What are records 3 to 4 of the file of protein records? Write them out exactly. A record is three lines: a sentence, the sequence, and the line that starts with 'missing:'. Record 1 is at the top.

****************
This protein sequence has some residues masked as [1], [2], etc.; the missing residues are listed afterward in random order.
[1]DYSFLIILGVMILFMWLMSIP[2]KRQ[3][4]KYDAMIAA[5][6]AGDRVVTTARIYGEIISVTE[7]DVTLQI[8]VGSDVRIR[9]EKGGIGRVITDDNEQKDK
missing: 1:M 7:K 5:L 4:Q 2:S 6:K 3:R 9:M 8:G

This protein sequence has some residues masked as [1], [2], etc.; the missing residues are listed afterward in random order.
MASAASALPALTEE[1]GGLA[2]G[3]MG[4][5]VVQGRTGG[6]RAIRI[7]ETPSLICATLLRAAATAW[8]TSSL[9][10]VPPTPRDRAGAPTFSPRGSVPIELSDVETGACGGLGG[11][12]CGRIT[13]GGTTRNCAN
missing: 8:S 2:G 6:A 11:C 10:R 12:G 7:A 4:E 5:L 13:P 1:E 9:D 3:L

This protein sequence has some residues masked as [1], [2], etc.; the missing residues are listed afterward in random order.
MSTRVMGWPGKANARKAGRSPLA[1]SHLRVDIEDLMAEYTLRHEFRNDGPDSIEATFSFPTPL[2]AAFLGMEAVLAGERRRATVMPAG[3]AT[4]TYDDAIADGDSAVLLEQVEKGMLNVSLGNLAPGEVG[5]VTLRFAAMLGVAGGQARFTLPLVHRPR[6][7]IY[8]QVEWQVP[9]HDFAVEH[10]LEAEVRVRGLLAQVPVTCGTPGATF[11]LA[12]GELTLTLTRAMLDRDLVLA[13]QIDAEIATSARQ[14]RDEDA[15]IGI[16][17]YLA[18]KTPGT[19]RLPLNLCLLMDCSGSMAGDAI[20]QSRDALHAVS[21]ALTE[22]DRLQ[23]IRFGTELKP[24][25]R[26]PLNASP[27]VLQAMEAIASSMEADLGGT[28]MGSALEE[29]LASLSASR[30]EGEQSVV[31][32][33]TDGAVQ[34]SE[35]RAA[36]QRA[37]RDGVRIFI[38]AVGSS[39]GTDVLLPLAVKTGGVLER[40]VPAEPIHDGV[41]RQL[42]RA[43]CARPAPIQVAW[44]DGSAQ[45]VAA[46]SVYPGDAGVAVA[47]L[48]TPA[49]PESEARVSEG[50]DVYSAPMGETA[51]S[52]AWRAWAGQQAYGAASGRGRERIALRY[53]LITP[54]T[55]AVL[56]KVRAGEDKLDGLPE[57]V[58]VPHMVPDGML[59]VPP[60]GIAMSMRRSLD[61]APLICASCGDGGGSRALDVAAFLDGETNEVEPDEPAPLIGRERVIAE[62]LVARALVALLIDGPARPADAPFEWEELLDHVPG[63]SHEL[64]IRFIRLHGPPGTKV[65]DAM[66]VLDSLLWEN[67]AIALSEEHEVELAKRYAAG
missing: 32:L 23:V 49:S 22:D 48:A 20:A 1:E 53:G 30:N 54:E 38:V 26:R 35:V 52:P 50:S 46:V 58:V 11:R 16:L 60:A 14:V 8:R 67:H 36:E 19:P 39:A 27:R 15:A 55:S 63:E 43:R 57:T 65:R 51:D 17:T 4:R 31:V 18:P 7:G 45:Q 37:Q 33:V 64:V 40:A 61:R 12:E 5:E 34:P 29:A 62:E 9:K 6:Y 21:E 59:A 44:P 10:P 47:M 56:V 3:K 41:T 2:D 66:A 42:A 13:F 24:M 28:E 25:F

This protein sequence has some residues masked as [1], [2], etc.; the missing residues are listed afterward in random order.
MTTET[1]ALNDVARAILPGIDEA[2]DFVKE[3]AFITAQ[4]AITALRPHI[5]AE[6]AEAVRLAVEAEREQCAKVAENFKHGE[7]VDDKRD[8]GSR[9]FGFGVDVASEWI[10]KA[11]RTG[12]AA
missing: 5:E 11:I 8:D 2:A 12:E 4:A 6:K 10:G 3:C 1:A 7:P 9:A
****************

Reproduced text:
This protein sequence has some residues masked as [1], [2], etc.; the missing residues are listed afterward in random order.
MSTRVMGWPGKANARKAGRSPLA[1]SHLRVDIEDLMAEYTLRHEFRNDGPDSIEATFSFPTPL[2]AAFLGMEAVLAGERRRATVMPAG[3]AT[4]TYDDAIADGDSAVLLEQVEKGMLNVSLGNLAPGEVG[5]VTLRFAAMLGVAGGQARFTLPLVHRPR[6][7]IY[8]QVEWQVP[9]HDFAVEH[10]LEAEVRVRGLLAQVPVTCGTPGATF[11]LA[12]GELTLTLTRAMLDRDLVLA[13]QIDAEIATSARQ[14]RDEDA[15]IGI[16][17]YLA[18]KTPGT[19]RLPLNLCLLMDCSGSMAGDAI[20]QSRDALHAVS[21]ALTE[22]DRLQ[23]IRFGTELKP[24][25]R[26]PLNASP[27]VLQAMEAIASSMEADLGGT[28]MGSALEE[29]LASLSASR[30]EGEQSVV[31][32][33]TDGAVQ[34]SE[35]RAA[36]QRA[37]RDGVRIFI[38]AVGSS[39]GTDVLLPLAVKTGGVLER[40]VPAEPIHDGV[41]RQL[42]RA[43]CARPAPIQVAW[44]DGSAQ[45]VAA[46]SVYPGDAGVAVA[47]L[48]TPA[49]PESEARVSEG[50]DVYSAPMGETA[51]S[52]AWRAWAGQQAYGAASGRGRERIALRY[53]LITP[54]T[55]AVL[56]KVRAGEDKLDGLPE[57]V[58]VPHMVPDGML[59]VPP[60]GIAMSMRRSLD[61]APLICASCGDGGGSRALDVAAFLDGETNEVEPDEPAPLIGRERVIAE[62]LVARALVALLIDGPARPADAPFEWEELLDHVPG[63]SHEL[64]IRFIRLHGPPGTKV[65]DAM[66]VLDSLLWEN[67]AIALSEEHEVELAKRYAAG
missing: 32:L 23:V 49:S 22:D 48:A 20:A 1:E 53:G 30:N 54:E 38:V 26:R 35:V 52:P 50:S 46:V 58:V 11:R 16:L 60:A 14:V 8:R 67:H 36:E 19:P 39:A 27:R 15:A 55:S 63:E 43:R 57:T 65:R 51:D 17:T 4:R 31:V 18:P 7:G 45:Q 37:Q 33:V 64:V 40:A 61:R 12:E 5:E 34:P 29:A 62:E 9:K 6:Y 21:E 59:A 44:P 10:P 47:M 56:V 3:K 41:T 2:D 66:A 42:A 13:F 24:M 28:E 25:F

This protein sequence has some residues masked as [1], [2], etc.; the missing residues are listed afterward in random order.
MTTET[1]ALNDVARAILPGIDEA[2]DFVKE[3]AFITAQ[4]AITALRPHI[5]AE[6]AEAVRLAVEAEREQCAKVAENFKHGE[7]VDDKRD[8]GSR[9]FGFGVDVASEWI[10]KA[11]RTG[12]AA
missing: 5:E 11:I 8:D 2:A 12:E 4:A 6:K 10:G 3:C 1:A 7:P 9:A